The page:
By Tim Rollins
The UK Information Commissioner’s Office (ICO) issued two actions against government agencies under the Freedom of Information Act 2000 (FOIA), including its first enforcement action in seven years, signaling that it will be joining other regulators and DPAs in more vigorous enforcement of existing regulations.
On 8 September 2022, the ICO issued two FOIA actions: an enforcement notice to the Department of International Trade (DIT) and a practice recommendation to the Department for Business, Energy and Industrial Strategy (BEIS) for persistent failure to respond to Freedom of Information (FOI) requests within the required time limit.
The enforcement action against DIT comes on the heels of poor performance in meeting the required timelines for FOI requests—from January to March 2022, DIT had the worst response figures in the government, with over 50% of its responses being sent late. Its response time also fell the prior year, despite no apparent change in request volume or staffing circumstances. The action requires DIT to respond to its backlog of outstanding requests older than 20 working days within 35 calendar days and to publish an action plan to address any future delays.
Government FOI statistics also showed that BEIS consistently failed to respond to FOI requests on a timely basis; however, the delays were more understandable as BEIS has received a 55% increase in requests since 2020. Since BEIS engaged with ICO and had these mitigating circumstances, it received only a practice recommendation defining the steps it should take, including developing an action plan to improve performance, rather than a more serious enforcement action.
Who It Applies To
While the ICO only took actions against two departments, there is no doubt that they intend for all government agencies to heed the requirements of FOIA 2000. John Edwards, UK Information Commissioner, issued a statement indicating ICO’s “new approach” to FOIA regulation, “I advise public authorities to take note and learn lessons from the action we have taken today, as we will be making greater use of our powers under the Act to drive good practice and compliance.”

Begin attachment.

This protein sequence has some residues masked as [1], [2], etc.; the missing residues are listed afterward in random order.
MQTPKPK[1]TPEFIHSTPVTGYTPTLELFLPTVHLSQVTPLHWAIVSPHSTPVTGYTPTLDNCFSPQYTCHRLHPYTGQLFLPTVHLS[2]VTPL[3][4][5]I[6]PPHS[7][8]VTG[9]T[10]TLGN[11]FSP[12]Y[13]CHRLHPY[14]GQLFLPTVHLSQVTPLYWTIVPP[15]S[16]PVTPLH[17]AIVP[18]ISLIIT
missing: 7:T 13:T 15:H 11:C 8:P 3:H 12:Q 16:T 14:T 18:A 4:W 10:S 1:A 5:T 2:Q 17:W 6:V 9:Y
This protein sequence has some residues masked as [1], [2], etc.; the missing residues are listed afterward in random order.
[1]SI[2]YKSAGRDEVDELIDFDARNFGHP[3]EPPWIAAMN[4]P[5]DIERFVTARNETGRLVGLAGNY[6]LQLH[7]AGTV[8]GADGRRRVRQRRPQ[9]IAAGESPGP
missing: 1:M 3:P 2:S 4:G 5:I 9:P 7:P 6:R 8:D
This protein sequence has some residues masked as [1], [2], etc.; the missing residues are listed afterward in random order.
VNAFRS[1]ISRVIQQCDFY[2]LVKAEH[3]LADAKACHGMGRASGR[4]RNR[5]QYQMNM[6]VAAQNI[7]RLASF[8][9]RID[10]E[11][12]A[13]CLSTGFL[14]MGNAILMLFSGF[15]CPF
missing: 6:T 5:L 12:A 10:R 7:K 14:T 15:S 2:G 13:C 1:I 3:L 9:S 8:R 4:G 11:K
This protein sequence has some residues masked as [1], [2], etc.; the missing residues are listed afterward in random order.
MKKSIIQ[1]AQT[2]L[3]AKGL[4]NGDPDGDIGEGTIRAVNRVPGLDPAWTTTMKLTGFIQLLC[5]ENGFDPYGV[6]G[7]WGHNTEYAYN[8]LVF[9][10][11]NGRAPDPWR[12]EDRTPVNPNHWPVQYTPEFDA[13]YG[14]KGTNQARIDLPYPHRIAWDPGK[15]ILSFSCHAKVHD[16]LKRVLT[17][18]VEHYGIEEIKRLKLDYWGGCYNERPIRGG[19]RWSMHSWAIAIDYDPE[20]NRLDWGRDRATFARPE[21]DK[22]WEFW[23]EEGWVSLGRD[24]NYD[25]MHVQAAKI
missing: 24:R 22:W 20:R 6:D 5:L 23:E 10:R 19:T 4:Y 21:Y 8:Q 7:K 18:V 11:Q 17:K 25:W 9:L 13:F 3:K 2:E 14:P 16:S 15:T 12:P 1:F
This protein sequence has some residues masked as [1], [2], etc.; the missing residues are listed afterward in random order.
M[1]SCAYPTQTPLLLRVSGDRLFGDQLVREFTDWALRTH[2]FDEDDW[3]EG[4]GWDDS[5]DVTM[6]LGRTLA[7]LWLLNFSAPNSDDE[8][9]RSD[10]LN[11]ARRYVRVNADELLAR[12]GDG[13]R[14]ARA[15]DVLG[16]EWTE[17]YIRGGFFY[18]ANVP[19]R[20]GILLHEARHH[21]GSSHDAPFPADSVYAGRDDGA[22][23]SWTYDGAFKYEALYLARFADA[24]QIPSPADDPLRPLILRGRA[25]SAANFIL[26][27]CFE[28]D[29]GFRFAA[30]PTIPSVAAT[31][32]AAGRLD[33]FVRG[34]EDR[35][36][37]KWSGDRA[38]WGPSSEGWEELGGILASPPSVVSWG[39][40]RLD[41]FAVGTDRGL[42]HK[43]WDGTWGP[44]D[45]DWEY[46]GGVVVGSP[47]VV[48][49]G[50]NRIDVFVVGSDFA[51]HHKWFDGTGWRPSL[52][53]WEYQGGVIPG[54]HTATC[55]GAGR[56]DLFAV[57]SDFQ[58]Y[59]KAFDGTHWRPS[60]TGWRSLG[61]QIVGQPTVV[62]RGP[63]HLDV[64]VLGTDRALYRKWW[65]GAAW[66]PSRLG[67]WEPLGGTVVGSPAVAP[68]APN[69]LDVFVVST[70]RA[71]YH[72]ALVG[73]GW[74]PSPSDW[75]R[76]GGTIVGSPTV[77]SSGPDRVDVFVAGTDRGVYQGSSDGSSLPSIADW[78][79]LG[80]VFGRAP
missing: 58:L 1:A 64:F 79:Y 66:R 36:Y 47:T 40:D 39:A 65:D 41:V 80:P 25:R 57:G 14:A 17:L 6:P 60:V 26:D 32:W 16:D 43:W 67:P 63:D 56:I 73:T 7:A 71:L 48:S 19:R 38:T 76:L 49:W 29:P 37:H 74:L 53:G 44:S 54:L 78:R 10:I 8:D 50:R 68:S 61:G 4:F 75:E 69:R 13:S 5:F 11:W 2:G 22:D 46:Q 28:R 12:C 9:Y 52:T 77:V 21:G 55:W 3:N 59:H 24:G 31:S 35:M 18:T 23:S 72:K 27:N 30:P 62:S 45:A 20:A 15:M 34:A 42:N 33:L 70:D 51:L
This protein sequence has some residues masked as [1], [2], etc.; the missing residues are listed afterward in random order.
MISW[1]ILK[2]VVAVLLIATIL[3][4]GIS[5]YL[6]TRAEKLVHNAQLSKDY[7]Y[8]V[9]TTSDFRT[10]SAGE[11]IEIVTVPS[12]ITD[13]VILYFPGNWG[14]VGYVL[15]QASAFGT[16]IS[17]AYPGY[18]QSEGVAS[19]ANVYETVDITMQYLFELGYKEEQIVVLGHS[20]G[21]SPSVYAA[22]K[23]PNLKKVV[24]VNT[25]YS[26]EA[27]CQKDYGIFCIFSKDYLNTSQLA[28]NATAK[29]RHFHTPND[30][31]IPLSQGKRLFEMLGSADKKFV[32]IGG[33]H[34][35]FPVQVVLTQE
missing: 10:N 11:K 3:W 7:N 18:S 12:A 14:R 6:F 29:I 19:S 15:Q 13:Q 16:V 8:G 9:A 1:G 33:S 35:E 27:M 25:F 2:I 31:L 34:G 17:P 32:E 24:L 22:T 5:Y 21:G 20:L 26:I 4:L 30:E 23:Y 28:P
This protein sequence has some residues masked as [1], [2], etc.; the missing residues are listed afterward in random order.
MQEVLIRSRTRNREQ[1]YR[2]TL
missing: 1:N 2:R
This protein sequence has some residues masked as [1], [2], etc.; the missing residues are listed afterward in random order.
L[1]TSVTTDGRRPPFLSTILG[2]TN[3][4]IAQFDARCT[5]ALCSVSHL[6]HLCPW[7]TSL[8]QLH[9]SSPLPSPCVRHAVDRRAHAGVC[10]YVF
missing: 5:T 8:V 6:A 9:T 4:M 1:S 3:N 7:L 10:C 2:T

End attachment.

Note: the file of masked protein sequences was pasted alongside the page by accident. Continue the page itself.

A practice recommendation is not enforceable, and outlines the actions the agency must take to comply with the Code of Practice. If its performance does not improve, ICO can then issue an enforcement notice.
An enforcement notice requires the agency to take specific steps to comply with FOIA 2000, issued to address systematic or recurring breaches of the Code of Practice. Failure to comply with an enforcement notice may lead a finding of contempt of court against its subject.
Expert Analysis by Xavier Alabart, Founder, Principal Consultant, The Privacy Aces, LLC
The new Information Commissioner has made it clear that failing to meet FOIA’s obligations is not acceptable and banged the “learn lessons” drum to all Public Authorities. Considering the nature of the failures--persistent delay to respond--public authorities have no alternative but reviewing their FOIA process and streamlining it. Commercial workflow and tracking tools, like those used by the private sector to serve data subject access requests (DSARs), might be needed to support the FOIA request-to-delivery process and to help prioritizing and acting on individual requests so that most, if not all, are responded to in time.
Data Privacy Tip
Public agencies can struggle to comply effectively with FOIA or other public record requests, especially when they’re forced to manage the process using spreadsheets and manual searches for relevant data. Find out how Exterro technology can help you manage FOIA and public record requests today.